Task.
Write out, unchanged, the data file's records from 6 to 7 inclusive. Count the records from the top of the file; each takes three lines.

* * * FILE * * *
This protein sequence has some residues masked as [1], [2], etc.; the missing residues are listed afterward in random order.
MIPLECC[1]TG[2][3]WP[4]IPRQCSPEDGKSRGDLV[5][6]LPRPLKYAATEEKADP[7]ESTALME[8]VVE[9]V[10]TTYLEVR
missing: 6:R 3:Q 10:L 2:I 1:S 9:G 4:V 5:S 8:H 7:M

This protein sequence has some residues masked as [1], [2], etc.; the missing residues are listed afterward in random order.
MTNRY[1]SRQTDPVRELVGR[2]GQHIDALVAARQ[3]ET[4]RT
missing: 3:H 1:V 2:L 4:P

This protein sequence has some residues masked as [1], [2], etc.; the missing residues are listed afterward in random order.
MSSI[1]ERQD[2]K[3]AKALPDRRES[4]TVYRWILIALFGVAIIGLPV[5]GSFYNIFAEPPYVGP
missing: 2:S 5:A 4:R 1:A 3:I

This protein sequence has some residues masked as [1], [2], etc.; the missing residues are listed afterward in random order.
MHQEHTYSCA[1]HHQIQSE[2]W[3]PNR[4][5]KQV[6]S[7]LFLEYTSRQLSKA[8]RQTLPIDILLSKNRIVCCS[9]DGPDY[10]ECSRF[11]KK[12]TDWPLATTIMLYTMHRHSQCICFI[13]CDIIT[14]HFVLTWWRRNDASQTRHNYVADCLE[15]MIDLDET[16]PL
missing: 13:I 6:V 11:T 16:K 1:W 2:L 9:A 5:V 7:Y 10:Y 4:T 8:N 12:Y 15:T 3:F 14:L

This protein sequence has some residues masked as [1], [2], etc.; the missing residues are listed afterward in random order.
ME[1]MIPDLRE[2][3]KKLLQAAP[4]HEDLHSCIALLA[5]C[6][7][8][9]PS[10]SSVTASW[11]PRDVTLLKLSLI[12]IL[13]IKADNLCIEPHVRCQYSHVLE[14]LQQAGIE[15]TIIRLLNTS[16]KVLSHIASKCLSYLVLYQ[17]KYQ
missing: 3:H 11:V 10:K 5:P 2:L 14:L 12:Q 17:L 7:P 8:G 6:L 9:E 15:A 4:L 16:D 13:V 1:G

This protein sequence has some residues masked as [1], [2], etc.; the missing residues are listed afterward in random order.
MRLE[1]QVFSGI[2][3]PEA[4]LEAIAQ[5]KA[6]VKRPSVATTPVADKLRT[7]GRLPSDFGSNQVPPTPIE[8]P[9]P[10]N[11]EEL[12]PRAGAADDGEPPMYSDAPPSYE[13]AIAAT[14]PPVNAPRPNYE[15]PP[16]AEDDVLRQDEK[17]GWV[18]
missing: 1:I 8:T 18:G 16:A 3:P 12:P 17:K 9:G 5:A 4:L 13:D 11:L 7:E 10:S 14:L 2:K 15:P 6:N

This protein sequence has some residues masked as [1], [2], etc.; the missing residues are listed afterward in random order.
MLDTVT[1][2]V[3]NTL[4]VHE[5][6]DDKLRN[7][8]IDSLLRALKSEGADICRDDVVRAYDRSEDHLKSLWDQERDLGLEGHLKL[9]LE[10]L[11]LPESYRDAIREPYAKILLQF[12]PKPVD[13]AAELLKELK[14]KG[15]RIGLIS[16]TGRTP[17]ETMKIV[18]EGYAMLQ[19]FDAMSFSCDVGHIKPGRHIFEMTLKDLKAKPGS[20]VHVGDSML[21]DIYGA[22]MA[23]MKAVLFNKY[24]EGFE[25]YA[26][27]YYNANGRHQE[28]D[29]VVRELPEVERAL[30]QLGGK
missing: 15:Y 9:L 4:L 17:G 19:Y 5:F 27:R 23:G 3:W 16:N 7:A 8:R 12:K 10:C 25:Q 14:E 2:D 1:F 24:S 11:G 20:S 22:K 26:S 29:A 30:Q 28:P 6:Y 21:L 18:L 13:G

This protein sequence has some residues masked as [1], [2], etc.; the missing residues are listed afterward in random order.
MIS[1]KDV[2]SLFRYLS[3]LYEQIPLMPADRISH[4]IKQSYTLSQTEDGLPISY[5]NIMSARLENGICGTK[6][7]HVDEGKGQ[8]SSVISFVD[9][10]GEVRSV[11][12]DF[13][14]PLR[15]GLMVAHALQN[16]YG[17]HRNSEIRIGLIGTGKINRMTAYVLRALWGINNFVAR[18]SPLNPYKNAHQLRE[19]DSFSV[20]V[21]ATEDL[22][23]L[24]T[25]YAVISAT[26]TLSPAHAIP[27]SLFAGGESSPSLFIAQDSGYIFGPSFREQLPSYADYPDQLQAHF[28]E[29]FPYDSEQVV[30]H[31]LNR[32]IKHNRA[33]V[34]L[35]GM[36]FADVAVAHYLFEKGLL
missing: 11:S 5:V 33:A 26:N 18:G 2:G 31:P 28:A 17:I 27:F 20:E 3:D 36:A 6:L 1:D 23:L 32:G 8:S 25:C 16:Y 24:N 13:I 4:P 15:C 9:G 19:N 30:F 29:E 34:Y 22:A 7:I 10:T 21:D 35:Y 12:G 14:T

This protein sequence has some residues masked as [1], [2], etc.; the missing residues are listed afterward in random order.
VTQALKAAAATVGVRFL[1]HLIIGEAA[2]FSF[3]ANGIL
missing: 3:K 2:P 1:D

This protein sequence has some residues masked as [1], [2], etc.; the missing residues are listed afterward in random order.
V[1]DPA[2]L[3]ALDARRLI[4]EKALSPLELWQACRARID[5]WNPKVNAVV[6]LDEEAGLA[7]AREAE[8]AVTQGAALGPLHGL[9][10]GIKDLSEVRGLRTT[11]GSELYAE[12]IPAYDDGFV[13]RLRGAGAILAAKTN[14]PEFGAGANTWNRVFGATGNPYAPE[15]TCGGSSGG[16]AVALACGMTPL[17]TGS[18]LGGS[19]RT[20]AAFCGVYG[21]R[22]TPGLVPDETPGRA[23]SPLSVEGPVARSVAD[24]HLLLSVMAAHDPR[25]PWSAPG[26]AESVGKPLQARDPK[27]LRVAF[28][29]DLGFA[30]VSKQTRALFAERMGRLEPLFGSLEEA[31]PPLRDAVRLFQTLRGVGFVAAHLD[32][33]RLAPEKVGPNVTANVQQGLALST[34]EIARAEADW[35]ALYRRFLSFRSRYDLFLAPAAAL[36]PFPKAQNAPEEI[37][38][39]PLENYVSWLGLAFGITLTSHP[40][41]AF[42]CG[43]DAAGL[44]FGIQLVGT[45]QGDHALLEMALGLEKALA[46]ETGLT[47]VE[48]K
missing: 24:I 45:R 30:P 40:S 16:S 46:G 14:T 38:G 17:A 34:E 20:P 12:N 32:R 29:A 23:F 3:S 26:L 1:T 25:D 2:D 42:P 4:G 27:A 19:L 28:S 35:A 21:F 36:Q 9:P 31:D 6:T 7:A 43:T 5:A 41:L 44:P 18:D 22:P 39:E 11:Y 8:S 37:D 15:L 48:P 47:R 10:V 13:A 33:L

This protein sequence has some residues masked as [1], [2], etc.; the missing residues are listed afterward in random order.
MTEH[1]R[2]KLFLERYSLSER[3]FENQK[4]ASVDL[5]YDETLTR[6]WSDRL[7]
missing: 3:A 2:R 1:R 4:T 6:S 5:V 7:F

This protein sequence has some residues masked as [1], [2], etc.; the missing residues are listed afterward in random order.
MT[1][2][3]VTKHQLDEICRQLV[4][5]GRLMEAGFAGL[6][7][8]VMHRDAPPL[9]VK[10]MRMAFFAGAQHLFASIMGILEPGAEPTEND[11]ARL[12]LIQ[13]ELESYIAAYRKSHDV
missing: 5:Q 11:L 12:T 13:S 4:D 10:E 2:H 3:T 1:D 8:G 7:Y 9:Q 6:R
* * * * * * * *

This protein sequence has some residues masked as [1], [2], etc.; the missing residues are listed afterward in random order.
MRLE[1]QVFSGI[2][3]PEA[4]LEAIAQ[5]KA[6]VKRPSVATTPVADKLRT[7]GRLPSDFGSNQVPPTPIE[8]P[9]P[10]N[11]EEL[12]PRAGAADDGEPPMYSDAPPSYE[13]AIAAT[14]PPVNAPRPNYE[15]PP[16]AEDDVLRQDEK[17]GWV[18]
missing: 1:I 8:T 18:G 16:A 3:P 12:P 17:K 9:G 5:A 4:L 13:D 11:L 7:E 10:S 14:L 2:K 15:P 6:N

This protein sequence has some residues masked as [1], [2], etc.; the missing residues are listed afterward in random order.
MLDTVT[1][2]V[3]NTL[4]VHE[5][6]DDKLRN[7][8]IDSLLRALKSEGADICRDDVVRAYDRSEDHLKSLWDQERDLGLEGHLKL[9]LE[10]L[11]LPESYRDAIREPYAKILLQF[12]PKPVD[13]AAELLKELK[14]KG[15]RIGLIS[16]TGRTP[17]ETMKIV[18]EGYAMLQ[19]FDAMSFSCDVGHIKPGRHIFEMTLKDLKAKPGS[20]VHVGDSML[21]DIYGA[22]MA[23]MKAVLFNKY[24]EGFE[25]YA[26][27]YYNANGRHQE[28]D[29]VVRELPEVERAL[30]QLGGK
missing: 15:Y 9:L 4:L 17:G 19:Y 5:F 27:R 23:G 3:W 16:N 7:A 8:R 12:K 10:C 25:Q 14:E 2:D 1:F 24:S 11:G 20:S 22:K 26:S 29:A 30:Q 28:P 6:Y 21:L 18:L 13:G